All this support and President Bush has yet to actually put his plan on the table. I guess we Democrats should look at these polls and immediately cave. I mean if the American people favor President Bush's phase out of Security Social (based on polls commissioned by the Libertarian CATO institute), well, there's little point trying to change peoples minds. Or is there?

What's striking about this article is how little actual argument there is. Instead, Mr. Lambro seems content to just run down polling numbers as if those were a suitable substitute for a good counter argument.

The truth is Paul Krugman, Joshua Michah Marshall, and others have put forward well reasoned critiques of President Bush's plan to push us in this direction. The Republican response is largely to talk about polls and warn that Democrats are out of step with the American people. If they have counter arguments, why aren't they presenting them?

Oh wait, Lambro does have a fact or two. I guess I should give credit where credit is due.
In fact, Social Security trustees, the Congressional Budget Office and the General Accounting Office (Congress' auditing agency) all agree that the retirement fund is in deep trouble. It will begin running a deficit in 2018. By 2027, the annual deficit will be over $200 billion a year; by 2033, over $300 billion.
Oh my, that sounds pretty bad when you take it completely out of context. That huge a deficit--I guess the only solution to a budget deficit of billions is to set up a Personal Account system that will cost trillions.

Did the Holocaust really happen?

I know a lot of people have been wondering if the Holocaust really happened, and we here at Make Me a Commentator!!! are happy to provide an answer to that question once and for all.

The answer is yes. The holocaust really happened. And anybody who thinks it didn't happen is either a gullible moron or has ulterior motives.

If you are interested in Holocaust Denial, however, you might check out this article at Salon (warning, you'll probably have to watch an ad). David Irving is a holocaust denier. Deborah Lipstadt wrote a book challenging David Irvings work as inaccurate and accused Irving of deliberately misreading and ignoring documentary evidence. Snoop Dogg was not involved in this issue at all, but I am mentioning him for demographic reasons. Irving didn't like Lipstadts book and so sued her for libel in England. England's libel laws are seriously messed up (as they start with a supposition of guilt rather than a supposition of innocence). The judge "not only said that Irving was an "antisemite" and a "racist" but that his "falsification of the record was deliberate and ... motivated by a desire to present events in a manner consistent with his own ideological beliefs even if that involved distortion and manipulation of historical evidence." So Lipstadt won the trial.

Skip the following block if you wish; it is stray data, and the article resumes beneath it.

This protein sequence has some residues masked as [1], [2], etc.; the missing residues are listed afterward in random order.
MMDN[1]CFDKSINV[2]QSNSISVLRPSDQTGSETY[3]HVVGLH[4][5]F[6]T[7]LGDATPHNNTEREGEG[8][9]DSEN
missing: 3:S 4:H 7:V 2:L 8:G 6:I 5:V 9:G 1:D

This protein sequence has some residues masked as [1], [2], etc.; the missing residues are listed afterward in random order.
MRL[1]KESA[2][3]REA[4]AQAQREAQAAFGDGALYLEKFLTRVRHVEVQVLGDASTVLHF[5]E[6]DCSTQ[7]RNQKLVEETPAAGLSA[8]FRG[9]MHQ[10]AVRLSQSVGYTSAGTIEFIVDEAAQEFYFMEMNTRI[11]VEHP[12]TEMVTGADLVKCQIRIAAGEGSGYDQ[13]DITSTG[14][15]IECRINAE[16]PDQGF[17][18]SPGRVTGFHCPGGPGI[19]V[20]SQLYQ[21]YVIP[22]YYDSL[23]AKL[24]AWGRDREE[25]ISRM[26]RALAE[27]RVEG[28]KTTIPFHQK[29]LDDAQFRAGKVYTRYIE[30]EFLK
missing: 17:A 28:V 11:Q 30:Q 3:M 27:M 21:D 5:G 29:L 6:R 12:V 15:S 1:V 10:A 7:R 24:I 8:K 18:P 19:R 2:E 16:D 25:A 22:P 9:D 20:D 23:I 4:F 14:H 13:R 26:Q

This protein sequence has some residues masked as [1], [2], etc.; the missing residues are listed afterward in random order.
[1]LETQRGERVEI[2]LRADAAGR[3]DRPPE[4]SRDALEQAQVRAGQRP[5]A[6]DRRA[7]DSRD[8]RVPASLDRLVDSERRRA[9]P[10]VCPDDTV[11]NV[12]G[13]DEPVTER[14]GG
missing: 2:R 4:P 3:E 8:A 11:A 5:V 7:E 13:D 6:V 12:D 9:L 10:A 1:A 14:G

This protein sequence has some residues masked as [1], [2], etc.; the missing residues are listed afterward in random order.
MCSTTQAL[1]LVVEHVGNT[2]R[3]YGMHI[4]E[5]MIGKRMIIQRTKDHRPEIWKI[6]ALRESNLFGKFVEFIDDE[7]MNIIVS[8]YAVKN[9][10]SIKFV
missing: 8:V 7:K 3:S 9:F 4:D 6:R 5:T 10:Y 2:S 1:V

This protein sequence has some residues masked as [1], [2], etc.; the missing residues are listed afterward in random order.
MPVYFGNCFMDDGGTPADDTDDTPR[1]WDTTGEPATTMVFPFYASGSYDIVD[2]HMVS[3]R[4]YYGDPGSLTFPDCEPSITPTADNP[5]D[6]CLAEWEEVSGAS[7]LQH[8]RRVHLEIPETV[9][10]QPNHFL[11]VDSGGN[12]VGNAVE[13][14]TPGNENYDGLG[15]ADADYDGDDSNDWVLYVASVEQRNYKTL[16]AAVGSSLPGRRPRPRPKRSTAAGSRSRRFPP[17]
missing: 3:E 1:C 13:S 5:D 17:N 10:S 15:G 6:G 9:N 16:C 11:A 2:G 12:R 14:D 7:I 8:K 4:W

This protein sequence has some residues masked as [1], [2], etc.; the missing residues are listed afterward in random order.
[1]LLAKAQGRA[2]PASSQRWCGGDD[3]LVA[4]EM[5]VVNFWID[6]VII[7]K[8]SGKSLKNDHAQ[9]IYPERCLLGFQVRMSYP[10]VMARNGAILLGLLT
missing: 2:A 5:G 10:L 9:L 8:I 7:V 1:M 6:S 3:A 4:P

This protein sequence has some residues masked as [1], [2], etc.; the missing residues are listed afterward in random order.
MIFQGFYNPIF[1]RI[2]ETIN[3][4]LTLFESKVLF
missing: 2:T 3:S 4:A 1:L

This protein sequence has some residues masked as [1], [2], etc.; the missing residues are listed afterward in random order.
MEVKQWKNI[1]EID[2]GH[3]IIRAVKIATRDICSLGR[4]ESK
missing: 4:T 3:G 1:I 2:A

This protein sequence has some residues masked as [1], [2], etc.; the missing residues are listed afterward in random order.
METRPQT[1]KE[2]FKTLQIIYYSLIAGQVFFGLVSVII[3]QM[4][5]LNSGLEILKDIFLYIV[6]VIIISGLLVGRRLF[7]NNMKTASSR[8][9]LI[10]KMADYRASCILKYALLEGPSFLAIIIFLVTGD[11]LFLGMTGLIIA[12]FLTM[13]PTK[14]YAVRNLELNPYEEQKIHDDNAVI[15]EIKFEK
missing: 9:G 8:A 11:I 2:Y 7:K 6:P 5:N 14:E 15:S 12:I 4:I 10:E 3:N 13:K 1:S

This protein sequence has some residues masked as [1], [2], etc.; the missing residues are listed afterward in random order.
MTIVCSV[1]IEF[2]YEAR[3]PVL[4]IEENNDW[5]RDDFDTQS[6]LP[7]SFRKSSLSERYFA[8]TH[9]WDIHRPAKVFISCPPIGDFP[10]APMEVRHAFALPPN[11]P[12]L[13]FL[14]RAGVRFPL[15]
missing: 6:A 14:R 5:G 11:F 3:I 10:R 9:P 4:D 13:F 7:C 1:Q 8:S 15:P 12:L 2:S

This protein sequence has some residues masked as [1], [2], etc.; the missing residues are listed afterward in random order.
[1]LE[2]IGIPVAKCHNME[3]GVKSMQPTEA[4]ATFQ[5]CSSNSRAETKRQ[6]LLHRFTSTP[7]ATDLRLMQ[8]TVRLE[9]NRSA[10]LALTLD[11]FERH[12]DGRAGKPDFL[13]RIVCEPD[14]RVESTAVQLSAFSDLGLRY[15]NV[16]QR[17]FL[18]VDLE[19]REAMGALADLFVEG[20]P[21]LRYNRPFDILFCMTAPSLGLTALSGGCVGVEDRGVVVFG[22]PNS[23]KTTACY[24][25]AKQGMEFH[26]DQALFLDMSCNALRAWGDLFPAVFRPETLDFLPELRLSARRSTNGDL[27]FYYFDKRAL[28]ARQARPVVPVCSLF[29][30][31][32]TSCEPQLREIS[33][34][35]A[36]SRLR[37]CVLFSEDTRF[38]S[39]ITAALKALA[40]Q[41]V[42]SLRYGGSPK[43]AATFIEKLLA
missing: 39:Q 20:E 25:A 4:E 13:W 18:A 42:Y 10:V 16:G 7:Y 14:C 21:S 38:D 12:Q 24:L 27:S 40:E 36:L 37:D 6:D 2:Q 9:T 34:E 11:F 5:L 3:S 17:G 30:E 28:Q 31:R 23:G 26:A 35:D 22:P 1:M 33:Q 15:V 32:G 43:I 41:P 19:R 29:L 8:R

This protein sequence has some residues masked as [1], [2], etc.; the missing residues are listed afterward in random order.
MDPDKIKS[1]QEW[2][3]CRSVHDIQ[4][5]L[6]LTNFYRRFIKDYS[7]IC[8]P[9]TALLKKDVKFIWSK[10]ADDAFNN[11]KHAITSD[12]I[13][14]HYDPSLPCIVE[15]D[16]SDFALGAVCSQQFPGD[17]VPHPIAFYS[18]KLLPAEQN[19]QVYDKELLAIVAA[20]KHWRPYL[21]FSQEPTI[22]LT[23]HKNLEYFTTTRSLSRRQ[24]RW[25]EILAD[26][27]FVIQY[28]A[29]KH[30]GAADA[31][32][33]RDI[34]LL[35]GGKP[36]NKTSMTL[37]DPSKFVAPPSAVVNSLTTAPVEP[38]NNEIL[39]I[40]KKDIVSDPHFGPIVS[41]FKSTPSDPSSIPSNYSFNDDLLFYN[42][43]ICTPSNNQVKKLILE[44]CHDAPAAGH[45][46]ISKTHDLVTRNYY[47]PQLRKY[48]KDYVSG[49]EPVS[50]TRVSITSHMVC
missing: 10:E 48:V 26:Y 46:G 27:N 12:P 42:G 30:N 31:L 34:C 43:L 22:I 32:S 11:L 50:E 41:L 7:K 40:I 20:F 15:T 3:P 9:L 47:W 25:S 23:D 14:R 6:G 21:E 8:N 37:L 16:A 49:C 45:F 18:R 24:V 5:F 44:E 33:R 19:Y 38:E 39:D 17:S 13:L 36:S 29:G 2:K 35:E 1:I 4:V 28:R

As is traditional when someone puts forward a retrograde nonsensical argument like this, Irving is defended by the old, "He has a right to write what he wants." Fair enough, although it kind of misses the point doesn't it? He doesn't have a right not to be criticized; and he's the one who sued to shut someone else up. Anyway the article is well worth checking out.

Go Look at Talking Points Memo Again!

I've pointed you there often enough on this Social Security issue, so what's one more time? Mr. Marshall wrote a good long post discussing several aspects of how what the President is proposing differs from Social Security. Here's a good section of it.
Is it fair to say that President Bush is trying to "phase out" Social Security? Well, what is Social Security? For seventy years it has existed as a defined benefit social insurance program. What does that mean? It is a social program in which everyone who works during their lifetime gets a guaranteed benefit in retirement. It's not meant to be a sole means of support. Those who pay in more get more back; and those who pay in less a bit less. But everyone who works is guaranteed a benefit which provides at least a modicum of comfort and dignity in old age. Have the benefit structures changed over time? Yes. But they change for everyone together, not by the vagaries of chance or individual fortune.

Social Security envisions a retirement in which recipients, hopefully, have three sources of income: Social Security, some employer-based pension and personal savings. The latter two, in varying degrees depend on how hard you work, how much you make, how wisely you invest and the vagaries of chance. Social Security, as a defined benefit program, is meant to be the one leg of the stool which is a flat guarantee.

At root, with all the statistics and flimflam over words, President Bush wants to change that. He wants to phase out Social Security in favor of private investment accounts. In the latter case, there is no guarantee at all, just as there is no guarantee in private nesting, which of course is just as is should be. He wants to get rid of the defined benefit program and change it to a defined contribution program -- not partially, but totally. Indeed, he said this in his recent press conference quite clearly. But few of the reporters present latched on to the statement or its significance. Social Security, he said, is "now in a precarious position. And the question is whether or not our society has got the will necessary to adjust from a defined benefit plan to a defined contribution plan. And I believe the will will be there. (emphasis added)."

There's no 'partial' here. He's talking about phasing out one and replacing it with the other. Reporters and commentators don't seem to get that this is a category difference, though this is something that is widely understood in the pension policy community.
I would suggest reading the whole post--he also takes on the question of whether or not Clinton proposed something like this back in the nineties.

Sunday, February 06, 2005

New Format, New Quote!

New quote and a new format--once again with a guest logo designer (the same one who designed the one from two times ago). And a new quotes page.